Without naming Kashmir, top US officials said the Obama Administration has already begun diplomatic efforts to reduce tension in Indo-Pak relations over the issue which they feel is key factor for their success in the fight against terrorism in Afghanistan and Pakistan.
"Together with my great diplomatic wing man, (Special US Representative for Pakistan and Afghanistan) Ambassador Richard Holbrooke, this effort actually has started," General David H Petraeus said testifying before the powerful Senate Armed Services Committee on Wednesday.
He was responding to a question from Senator Mark Udall on efforts being done by the Obama Administration to reduce the tension between the two nations specially on the issue of Kashmir.
"... Much of Pakistan's focus is to the east, into Kashmir. And is there any discussion about urging India and Pakistan to continue finding a way forward on Kashmir?" Udall asked the three top military and defense officials called by the committee to testify before it on the current situation in Afghanistan and Pakistan.
Besides General Petraeus, the other two officials were Under Secretary of Defense for Policy, Michaele A Flournoy and Admiral Eric T Oloson, head of US Special Operations Command. While answer of the three officials was in affirmative but none of them used the K-word in their response.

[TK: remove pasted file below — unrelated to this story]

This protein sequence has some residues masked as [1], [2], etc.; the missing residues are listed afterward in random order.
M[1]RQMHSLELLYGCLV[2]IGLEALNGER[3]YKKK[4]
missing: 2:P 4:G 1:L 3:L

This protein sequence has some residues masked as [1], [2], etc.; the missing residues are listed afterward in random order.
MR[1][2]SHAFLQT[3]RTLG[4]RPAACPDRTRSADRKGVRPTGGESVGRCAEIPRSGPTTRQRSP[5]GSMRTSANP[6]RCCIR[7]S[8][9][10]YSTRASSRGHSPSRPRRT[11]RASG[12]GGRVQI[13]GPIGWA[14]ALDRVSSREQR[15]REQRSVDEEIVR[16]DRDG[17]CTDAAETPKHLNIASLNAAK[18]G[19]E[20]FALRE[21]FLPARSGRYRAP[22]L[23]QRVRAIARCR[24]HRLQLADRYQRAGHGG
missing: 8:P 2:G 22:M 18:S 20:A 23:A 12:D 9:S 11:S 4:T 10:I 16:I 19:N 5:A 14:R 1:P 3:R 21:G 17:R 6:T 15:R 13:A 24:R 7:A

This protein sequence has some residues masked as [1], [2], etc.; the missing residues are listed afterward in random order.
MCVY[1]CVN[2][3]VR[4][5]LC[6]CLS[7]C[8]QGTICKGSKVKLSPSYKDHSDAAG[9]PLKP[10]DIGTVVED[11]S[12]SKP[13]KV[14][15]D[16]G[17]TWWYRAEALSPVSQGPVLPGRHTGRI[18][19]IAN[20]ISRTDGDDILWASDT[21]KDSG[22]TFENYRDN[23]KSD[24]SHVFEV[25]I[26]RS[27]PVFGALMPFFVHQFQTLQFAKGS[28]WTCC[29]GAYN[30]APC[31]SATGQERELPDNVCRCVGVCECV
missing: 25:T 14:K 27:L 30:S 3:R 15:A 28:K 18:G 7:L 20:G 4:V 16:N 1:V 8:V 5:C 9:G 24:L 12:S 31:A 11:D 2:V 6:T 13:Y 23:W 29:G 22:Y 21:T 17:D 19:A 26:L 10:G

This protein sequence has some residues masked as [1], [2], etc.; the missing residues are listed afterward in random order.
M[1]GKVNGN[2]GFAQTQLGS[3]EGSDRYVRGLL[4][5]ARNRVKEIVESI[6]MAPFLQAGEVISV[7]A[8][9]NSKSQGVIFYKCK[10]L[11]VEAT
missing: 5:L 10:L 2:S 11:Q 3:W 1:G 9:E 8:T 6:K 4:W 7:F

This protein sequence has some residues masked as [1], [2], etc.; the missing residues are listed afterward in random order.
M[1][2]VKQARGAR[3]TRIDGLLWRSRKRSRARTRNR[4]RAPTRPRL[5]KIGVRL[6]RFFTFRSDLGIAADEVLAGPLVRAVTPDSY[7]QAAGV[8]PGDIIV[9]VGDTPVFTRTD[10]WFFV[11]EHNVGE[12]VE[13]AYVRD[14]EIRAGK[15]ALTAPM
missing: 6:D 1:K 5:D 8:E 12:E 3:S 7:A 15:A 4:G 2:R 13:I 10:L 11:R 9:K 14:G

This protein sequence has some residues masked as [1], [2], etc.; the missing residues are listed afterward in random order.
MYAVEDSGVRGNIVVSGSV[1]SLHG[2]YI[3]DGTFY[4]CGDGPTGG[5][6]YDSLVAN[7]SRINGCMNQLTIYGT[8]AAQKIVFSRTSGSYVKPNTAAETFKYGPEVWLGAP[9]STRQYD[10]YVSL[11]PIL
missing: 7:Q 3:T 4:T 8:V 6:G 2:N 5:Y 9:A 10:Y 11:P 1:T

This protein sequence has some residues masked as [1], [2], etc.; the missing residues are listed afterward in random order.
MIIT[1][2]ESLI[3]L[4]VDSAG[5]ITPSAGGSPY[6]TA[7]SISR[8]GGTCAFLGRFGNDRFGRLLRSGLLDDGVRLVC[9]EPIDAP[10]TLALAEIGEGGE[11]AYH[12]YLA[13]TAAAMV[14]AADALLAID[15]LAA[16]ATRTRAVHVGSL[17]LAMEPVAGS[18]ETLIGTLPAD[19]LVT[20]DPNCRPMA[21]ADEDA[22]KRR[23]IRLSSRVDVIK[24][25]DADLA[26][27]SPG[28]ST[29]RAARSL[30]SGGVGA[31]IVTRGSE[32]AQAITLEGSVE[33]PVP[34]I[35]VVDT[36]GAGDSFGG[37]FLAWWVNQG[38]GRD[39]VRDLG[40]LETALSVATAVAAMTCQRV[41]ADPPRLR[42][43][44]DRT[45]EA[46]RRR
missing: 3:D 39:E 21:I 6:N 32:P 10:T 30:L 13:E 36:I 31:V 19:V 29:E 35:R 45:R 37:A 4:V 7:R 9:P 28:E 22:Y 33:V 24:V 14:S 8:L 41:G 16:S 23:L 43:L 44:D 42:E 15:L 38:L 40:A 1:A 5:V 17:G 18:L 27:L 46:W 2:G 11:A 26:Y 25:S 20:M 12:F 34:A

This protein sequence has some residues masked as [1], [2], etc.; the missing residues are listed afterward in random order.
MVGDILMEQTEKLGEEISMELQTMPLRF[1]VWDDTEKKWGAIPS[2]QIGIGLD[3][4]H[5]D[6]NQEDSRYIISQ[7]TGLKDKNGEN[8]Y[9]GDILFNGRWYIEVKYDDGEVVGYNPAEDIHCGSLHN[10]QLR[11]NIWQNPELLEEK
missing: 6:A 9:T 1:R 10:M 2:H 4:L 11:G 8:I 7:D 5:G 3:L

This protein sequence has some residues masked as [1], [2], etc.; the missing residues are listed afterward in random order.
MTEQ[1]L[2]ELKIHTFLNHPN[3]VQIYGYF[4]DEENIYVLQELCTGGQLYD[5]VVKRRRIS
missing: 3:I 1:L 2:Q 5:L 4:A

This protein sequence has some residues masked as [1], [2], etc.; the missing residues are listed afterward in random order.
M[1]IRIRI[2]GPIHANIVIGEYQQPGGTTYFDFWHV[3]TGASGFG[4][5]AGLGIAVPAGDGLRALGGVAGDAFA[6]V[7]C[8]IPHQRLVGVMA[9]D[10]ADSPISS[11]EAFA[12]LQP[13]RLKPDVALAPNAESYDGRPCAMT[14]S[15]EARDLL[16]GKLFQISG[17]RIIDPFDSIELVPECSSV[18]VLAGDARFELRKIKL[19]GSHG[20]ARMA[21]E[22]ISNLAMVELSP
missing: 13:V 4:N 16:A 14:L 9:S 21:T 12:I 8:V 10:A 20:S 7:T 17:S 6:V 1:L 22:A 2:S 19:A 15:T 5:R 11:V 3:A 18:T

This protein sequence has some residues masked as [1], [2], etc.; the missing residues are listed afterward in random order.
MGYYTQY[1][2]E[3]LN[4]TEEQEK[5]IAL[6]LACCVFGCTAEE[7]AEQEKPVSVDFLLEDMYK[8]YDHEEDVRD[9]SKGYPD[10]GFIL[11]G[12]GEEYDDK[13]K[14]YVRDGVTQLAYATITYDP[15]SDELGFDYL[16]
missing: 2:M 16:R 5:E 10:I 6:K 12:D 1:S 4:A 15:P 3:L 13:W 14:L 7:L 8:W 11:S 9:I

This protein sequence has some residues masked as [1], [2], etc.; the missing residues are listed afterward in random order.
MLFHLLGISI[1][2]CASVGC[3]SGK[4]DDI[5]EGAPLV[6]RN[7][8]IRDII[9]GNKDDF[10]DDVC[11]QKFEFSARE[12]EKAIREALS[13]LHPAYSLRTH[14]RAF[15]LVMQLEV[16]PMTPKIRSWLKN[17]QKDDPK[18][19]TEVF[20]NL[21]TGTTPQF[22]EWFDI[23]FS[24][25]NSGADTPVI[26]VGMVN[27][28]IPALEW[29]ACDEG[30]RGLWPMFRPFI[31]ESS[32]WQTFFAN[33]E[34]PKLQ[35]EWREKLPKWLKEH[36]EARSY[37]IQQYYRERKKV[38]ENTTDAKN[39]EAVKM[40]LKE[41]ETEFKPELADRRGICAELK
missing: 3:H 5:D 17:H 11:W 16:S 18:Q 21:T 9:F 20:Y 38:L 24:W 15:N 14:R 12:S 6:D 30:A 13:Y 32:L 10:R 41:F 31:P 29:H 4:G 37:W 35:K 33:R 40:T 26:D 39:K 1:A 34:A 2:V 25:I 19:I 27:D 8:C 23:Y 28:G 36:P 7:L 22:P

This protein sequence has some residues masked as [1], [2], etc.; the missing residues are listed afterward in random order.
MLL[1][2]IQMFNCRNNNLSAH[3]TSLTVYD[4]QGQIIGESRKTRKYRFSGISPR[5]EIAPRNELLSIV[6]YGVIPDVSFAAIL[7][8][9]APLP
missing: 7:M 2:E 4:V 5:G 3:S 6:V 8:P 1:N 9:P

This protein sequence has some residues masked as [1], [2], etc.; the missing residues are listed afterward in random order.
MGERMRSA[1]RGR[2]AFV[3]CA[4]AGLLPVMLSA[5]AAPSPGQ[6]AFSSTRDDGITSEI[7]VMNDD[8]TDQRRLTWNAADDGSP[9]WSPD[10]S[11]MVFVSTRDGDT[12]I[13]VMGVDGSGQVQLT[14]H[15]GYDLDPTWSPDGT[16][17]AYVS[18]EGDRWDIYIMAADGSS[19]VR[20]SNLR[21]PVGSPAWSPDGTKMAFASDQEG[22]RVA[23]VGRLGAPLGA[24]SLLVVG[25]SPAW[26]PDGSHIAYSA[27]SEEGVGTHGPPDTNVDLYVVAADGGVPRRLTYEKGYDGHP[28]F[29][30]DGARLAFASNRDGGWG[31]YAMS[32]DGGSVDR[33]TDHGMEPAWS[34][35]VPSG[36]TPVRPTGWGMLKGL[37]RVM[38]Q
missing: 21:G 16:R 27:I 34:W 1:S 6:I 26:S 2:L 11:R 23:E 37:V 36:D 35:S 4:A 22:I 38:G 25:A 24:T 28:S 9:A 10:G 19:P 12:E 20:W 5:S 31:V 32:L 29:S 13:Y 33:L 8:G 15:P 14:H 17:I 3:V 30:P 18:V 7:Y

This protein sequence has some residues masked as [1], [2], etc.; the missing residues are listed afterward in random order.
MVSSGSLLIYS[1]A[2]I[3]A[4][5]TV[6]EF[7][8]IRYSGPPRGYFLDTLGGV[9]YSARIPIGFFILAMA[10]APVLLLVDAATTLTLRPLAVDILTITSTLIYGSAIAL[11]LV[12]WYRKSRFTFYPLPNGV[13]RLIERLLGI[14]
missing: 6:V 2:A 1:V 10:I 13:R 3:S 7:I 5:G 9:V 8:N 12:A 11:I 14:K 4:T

The comments came hours before Prime Minister Manmohan Singh's meeting with President Obama in London.
Giving a sense of initial efforts being undertaken by the Obama Administration, General Petraeus said: "I met, together with him (Holbrooke), with the Indian National Security Adviser, for example, in Munich. We had a very, what we thought was a very good discussion. That was followed up when the Foreign Minister of India (sic) came to Washington more recently."
The Indian Foreign Secretary, Shivshankar Menon, had recently visited Washington and had met General Petraeus at the Pentagon.
"It would be of enormous importance were the tensions to be reduced sufficiently between the two countries to where intellectually, as well as physically, Pakistan could focus more on what we, again, see as a much more important existential threat to Pakistan in the internal extremists than continuing to have that massive face-off against India to their east," Petraeus said.
In her reply, Flournoy said Senator Udall had put his finger on a really critical matter. "This is the issue -- one of the issues that really drives a more regional approach in our strategy -- that part of helping Pakistan to shift its attention and its resources and its efforts is reducing the tensions it has with India," she said.